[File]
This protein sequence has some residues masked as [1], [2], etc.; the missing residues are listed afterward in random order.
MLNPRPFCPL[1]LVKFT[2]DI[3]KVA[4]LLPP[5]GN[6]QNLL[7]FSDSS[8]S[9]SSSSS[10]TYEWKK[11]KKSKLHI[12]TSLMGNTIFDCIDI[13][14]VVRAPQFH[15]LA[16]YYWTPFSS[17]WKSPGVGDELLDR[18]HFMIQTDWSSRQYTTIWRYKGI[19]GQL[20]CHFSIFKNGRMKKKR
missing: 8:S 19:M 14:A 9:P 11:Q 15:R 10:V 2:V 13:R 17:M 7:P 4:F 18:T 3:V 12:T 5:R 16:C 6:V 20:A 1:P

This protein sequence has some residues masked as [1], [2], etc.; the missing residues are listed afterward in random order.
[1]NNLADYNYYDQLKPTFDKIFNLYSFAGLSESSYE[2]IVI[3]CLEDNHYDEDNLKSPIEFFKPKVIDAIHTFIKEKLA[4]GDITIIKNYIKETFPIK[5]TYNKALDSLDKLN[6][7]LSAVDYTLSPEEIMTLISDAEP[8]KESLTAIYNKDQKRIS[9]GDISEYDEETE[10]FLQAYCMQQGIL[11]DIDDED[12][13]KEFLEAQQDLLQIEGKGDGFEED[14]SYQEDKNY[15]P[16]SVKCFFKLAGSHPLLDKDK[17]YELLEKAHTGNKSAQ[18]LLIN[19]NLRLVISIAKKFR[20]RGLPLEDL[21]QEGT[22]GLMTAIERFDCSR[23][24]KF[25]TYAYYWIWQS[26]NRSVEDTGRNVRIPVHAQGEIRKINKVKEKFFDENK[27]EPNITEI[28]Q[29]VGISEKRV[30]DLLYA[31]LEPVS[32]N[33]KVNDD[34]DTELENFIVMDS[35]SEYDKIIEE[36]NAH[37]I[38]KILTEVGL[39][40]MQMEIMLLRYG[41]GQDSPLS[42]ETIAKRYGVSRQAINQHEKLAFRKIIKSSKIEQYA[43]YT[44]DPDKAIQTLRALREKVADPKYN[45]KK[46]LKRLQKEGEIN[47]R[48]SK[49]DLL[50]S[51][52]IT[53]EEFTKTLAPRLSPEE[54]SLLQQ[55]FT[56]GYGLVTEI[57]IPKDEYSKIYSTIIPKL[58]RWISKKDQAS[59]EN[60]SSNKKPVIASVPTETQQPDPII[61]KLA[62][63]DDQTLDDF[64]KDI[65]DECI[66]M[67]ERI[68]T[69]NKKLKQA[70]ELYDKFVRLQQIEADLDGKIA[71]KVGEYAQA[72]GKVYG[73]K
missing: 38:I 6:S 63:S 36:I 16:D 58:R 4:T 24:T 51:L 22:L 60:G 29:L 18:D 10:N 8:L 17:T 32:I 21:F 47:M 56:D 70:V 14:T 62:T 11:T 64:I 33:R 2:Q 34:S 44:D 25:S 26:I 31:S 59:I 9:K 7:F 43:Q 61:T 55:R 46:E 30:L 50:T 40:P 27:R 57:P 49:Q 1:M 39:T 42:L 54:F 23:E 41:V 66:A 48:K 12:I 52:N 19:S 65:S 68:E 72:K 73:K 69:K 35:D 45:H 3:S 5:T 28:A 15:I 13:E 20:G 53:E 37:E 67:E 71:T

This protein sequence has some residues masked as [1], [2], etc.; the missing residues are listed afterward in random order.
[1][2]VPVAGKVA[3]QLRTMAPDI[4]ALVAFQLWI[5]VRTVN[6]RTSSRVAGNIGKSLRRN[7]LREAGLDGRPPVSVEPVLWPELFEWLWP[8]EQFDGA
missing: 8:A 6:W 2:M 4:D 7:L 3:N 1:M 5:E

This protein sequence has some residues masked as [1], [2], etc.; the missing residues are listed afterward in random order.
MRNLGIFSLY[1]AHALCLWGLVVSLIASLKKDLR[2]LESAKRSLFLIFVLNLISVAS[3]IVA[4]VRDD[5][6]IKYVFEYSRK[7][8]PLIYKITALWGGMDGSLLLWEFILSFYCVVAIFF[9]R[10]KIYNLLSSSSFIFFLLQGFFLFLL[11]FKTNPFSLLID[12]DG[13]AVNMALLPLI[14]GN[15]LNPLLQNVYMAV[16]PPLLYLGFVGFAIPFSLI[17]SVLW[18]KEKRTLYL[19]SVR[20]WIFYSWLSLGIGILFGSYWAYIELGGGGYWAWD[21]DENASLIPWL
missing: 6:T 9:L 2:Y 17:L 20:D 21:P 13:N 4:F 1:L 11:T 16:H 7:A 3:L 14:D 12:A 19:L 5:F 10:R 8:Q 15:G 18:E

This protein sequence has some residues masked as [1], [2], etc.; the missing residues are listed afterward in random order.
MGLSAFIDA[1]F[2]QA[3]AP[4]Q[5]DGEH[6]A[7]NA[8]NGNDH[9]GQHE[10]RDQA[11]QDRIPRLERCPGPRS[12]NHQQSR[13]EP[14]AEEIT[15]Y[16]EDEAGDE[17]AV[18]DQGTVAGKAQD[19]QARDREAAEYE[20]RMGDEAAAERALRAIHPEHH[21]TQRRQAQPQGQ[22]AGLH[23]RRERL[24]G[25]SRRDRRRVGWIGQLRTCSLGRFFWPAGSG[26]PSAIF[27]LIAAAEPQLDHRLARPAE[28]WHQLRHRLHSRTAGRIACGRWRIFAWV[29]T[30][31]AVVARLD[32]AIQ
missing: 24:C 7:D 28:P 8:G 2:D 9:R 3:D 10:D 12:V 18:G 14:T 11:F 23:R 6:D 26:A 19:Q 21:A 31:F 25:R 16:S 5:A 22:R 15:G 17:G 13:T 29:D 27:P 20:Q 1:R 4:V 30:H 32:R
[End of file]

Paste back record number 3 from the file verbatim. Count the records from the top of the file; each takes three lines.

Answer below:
This protein sequence has some residues masked as [1], [2], etc.; the missing residues are listed afterward in random order.
[1][2]VPVAGKVA[3]QLRTMAPDI[4]ALVAFQLWI[5]VRTVN[6]RTSSRVAGNIGKSLRRN[7]LREAGLDGRPPVSVEPVLWPELFEWLWP[8]EQFDGA
missing: 8:A 6:W 2:M 4:D 7:L 3:N 1:M 5:E